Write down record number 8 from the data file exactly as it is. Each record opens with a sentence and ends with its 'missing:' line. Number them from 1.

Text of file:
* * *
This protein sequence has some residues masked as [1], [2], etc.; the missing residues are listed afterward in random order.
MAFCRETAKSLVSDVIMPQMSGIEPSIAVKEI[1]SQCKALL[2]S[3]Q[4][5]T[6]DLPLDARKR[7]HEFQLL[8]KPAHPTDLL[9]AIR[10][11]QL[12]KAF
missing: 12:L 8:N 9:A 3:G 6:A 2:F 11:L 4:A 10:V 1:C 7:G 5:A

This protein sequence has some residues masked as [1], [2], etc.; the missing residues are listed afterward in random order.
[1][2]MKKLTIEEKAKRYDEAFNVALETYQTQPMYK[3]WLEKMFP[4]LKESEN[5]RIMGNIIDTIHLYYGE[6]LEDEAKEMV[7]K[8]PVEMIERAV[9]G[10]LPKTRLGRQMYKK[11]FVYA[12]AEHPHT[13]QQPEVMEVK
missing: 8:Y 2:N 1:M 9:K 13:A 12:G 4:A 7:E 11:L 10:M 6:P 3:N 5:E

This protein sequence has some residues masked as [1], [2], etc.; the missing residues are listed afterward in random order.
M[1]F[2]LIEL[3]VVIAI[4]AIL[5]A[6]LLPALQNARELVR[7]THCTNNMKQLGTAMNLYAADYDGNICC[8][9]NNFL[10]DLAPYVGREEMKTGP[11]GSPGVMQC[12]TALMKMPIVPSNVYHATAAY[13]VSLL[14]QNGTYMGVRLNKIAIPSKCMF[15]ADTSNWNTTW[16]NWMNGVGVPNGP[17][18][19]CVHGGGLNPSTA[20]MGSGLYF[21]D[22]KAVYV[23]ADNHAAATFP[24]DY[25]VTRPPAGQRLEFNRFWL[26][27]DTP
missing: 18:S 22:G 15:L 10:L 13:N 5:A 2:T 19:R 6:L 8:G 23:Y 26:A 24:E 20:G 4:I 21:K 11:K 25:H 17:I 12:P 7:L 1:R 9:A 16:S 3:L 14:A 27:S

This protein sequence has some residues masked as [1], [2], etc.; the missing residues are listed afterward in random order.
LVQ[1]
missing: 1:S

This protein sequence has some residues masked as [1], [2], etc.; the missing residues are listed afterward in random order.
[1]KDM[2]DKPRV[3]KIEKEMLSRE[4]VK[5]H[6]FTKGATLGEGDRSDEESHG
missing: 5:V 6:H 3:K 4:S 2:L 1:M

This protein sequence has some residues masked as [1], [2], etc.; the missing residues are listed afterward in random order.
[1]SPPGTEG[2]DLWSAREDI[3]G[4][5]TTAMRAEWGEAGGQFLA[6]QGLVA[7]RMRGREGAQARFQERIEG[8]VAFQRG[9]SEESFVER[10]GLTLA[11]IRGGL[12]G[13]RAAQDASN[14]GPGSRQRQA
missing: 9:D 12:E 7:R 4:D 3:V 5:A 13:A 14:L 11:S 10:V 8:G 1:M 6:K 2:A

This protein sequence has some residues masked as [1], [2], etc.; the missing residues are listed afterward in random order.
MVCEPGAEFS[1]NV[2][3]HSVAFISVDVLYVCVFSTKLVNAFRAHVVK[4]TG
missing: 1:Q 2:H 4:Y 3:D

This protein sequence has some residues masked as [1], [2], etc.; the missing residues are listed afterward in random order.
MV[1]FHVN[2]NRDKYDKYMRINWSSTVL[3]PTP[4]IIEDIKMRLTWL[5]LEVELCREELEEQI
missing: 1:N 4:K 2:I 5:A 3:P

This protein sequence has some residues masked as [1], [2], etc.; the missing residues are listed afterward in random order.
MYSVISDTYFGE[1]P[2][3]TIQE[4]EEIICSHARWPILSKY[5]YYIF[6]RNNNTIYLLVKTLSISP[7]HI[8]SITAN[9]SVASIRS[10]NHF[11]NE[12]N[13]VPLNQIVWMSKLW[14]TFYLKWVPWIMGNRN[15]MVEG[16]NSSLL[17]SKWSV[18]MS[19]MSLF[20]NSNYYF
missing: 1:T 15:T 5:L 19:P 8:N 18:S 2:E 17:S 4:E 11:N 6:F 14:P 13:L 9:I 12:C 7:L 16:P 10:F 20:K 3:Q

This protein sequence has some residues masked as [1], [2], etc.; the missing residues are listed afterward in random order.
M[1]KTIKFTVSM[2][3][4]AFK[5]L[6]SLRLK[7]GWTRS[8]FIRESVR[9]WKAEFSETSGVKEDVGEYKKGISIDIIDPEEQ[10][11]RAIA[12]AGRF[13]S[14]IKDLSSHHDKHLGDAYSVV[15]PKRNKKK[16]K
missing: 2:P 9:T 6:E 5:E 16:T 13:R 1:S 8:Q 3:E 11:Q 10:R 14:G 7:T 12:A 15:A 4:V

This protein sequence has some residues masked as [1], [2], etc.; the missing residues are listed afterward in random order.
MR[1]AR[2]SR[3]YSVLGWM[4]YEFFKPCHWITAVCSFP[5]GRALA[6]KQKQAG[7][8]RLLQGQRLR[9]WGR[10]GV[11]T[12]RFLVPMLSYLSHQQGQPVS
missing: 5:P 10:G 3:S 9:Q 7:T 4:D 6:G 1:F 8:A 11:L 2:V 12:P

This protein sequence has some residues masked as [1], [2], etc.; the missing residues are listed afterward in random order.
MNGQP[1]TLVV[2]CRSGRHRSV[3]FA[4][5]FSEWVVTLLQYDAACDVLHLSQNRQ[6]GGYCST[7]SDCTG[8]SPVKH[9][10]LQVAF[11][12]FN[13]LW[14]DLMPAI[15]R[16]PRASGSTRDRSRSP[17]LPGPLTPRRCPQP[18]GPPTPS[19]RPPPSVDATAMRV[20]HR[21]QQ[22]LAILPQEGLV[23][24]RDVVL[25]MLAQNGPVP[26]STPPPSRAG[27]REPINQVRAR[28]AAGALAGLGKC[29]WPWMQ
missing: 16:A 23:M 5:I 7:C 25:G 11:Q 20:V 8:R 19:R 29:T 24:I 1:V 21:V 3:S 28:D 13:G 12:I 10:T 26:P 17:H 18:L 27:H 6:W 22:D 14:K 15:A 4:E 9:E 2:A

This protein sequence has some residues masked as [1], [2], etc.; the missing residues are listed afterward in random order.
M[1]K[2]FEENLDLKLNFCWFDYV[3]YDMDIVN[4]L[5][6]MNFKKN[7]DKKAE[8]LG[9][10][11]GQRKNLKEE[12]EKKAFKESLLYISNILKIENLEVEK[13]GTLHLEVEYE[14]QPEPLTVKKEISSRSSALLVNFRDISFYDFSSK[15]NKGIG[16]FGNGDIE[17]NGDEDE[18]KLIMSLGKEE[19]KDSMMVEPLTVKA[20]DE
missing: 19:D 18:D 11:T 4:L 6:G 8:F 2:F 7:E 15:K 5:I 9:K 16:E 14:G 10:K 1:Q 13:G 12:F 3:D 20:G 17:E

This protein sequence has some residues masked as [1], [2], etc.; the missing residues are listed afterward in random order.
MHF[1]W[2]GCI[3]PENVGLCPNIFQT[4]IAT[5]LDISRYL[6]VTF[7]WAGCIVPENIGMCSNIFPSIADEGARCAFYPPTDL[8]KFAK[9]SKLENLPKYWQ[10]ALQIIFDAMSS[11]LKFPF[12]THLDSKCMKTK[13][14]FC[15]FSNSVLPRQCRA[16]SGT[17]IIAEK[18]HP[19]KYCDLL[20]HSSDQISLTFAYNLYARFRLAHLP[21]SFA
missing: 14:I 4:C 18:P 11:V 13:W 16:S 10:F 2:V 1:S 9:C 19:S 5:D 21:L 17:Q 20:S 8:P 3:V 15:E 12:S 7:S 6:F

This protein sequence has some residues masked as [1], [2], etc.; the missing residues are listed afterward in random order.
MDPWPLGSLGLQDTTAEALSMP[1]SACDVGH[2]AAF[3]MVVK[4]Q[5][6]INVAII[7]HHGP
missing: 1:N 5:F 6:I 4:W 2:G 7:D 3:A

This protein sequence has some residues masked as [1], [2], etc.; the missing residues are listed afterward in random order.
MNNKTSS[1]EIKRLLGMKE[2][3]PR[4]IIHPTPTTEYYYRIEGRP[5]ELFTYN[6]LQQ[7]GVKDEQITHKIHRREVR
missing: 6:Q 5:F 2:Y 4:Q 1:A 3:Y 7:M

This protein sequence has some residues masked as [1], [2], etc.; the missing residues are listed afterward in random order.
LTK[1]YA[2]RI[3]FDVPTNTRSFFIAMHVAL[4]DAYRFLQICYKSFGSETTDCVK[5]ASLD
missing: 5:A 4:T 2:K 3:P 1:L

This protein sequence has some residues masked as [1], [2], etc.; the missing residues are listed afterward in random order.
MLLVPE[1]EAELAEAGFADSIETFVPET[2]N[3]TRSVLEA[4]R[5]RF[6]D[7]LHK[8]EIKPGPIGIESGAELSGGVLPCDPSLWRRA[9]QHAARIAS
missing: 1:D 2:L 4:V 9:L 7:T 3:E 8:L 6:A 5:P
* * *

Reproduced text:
This protein sequence has some residues masked as [1], [2], etc.; the missing residues are listed afterward in random order.
MV[1]FHVN[2]NRDKYDKYMRINWSSTVL[3]PTP[4]IIEDIKMRLTWL[5]LEVELCREELEEQI
missing: 1:N 4:K 2:I 5:A 3:P